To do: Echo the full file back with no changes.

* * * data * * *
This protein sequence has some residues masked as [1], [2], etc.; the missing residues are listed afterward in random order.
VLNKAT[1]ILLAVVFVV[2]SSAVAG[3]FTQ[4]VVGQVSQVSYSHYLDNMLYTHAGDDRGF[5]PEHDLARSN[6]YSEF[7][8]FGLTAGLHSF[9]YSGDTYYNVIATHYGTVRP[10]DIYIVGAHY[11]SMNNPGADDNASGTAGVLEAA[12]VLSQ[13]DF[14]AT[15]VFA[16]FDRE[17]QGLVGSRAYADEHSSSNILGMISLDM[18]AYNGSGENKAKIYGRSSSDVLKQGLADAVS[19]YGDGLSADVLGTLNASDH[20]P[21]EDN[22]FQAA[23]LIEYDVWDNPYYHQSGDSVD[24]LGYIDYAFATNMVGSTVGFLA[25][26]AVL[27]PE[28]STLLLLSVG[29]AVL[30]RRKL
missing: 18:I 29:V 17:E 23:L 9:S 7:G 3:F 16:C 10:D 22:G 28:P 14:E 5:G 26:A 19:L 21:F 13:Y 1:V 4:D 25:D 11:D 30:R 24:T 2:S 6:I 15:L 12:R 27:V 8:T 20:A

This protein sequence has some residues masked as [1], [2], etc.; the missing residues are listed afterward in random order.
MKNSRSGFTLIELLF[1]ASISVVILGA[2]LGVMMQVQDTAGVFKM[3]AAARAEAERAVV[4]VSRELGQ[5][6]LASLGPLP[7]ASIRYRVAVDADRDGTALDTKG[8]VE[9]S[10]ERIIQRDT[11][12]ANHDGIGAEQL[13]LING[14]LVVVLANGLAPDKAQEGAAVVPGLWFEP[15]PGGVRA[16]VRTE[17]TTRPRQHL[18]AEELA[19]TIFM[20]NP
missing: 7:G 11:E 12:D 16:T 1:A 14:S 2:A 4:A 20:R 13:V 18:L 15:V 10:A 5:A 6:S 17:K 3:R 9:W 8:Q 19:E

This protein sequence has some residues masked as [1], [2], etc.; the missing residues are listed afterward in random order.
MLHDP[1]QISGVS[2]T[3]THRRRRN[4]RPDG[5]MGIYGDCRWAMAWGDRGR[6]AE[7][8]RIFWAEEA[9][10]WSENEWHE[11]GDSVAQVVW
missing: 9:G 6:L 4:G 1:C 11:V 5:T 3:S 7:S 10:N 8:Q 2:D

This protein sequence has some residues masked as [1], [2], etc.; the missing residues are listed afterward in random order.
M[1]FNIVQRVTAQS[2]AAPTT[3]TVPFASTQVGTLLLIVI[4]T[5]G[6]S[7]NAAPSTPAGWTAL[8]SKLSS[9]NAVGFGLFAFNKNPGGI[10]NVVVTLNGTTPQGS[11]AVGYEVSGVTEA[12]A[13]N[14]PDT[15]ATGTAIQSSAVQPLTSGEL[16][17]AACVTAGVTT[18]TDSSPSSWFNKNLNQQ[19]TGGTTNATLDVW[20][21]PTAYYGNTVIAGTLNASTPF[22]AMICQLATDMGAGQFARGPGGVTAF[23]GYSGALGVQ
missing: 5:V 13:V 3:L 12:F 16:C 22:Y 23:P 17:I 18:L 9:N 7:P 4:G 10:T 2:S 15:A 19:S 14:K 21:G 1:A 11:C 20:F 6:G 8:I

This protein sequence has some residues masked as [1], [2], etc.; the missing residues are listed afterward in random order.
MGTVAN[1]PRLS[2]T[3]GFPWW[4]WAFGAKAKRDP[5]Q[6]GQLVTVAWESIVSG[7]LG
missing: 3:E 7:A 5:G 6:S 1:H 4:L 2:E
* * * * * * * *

This protein sequence has some residues masked as [1], [2], etc.; the missing residues are listed afterward in random order.
VLNKAT[1]ILLAVVFVV[2]SSAVAG[3]FTQ[4]VVGQVSQVSYSHYLDNMLYTHAGDDRGF[5]PEHDLARSN[6]YSEF[7][8]FGLTAGLHSF[9]YSGDTYYNVIATHYGTVRP[10]DIYIVGAHY[11]SMNNPGADDNASGTAGVLEAA[12]VLSQ[13]DF[14]AT[15]VFA[16]FDRE[17]QGLVGSRAYADEHSSSNILGMISLDM[18]AYNGSGENKAKIYGRSSSDVLKQGLADAVS[19]YGDGLSADVLGTLNASDH[20]P[21]EDN[22]FQAA[23]LIEYDVWDNPYYHQSGDSVD[24]LGYIDYAFATNMVGSTVGFLA[25][26]AVL[27]PE[28]STLLLLSVG[29]AVL[30]RRKL
missing: 18:I 29:V 17:E 23:L 9:S 7:G 3:F 16:C 10:D 22:G 28:P 14:E 5:G 26:A 19:L 21:F 13:Y 1:V 4:D 25:D 11:D 30:R 24:T 2:S 6:I 15:L 12:R 27:V 8:T 20:A

This protein sequence has some residues masked as [1], [2], etc.; the missing residues are listed afterward in random order.
MKNSRSGFTLIELLF[1]ASISVVILGA[2]LGVMMQVQDTAGVFKM[3]AAARAEAERAVV[4]VSRELGQ[5][6]LASLGPLP[7]ASIRYRVAVDADRDGTALDTKG[8]VE[9]S[10]ERIIQRDT[11][12]ANHDGIGAEQL[13]LING[14]LVVVLANGLAPDKAQEGAAVVPGLWFEP[15]PGGVRA[16]VRTE[17]TTRPRQHL[18]AEELA[19]TIFM[20]NP
missing: 7:G 11:E 12:D 16:T 1:A 14:S 2:A 4:A 20:R 13:V 18:L 15:V 10:A 5:A 6:S 17:K 3:R 9:W 8:Q 19:E

This protein sequence has some residues masked as [1], [2], etc.; the missing residues are listed afterward in random order.
MLHDP[1]QISGVS[2]T[3]THRRRRN[4]RPDG[5]MGIYGDCRWAMAWGDRGR[6]AE[7][8]RIFWAEEA[9][10]WSENEWHE[11]GDSVAQVVW
missing: 9:G 6:L 4:G 1:C 11:V 5:T 3:S 7:S 10:N 8:Q 2:D

This protein sequence has some residues masked as [1], [2], etc.; the missing residues are listed afterward in random order.
M[1]FNIVQRVTAQS[2]AAPTT[3]TVPFASTQVGTLLLIVI[4]T[5]G[6]S[7]NAAPSTPAGWTAL[8]SKLSS[9]NAVGFGLFAFNKNPGGI[10]NVVVTLNGTTPQGS[11]AVGYEVSGVTEA[12]A[13]N[14]PDT[15]ATGTAIQSSAVQPLTSGEL[16][17]AACVTAGVTT[18]TDSSPSSWFNKNLNQQ[19]TGGTTNATLDVW[20][21]PTAYYGNTVIAGTLNASTPF[22]AMICQLATDMGAGQFARGPGGVTAF[23]GYSGALGVQ
missing: 5:V 13:V 3:L 12:F 16:C 22:Y 23:P 17:I 18:L 9:N 7:P 4:G 10:T 2:S 15:A 19:S 14:K 21:G 1:A 11:C 20:F 6:G 8:I

This protein sequence has some residues masked as [1], [2], etc.; the missing residues are listed afterward in random order.
MGTVAN[1]PRLS[2]T[3]GFPWW[4]WAFGAKAKRDP[5]Q[6]GQLVTVAWESIVSG[7]LG
missing: 3:E 7:A 5:G 6:S 1:H 4:L 2:E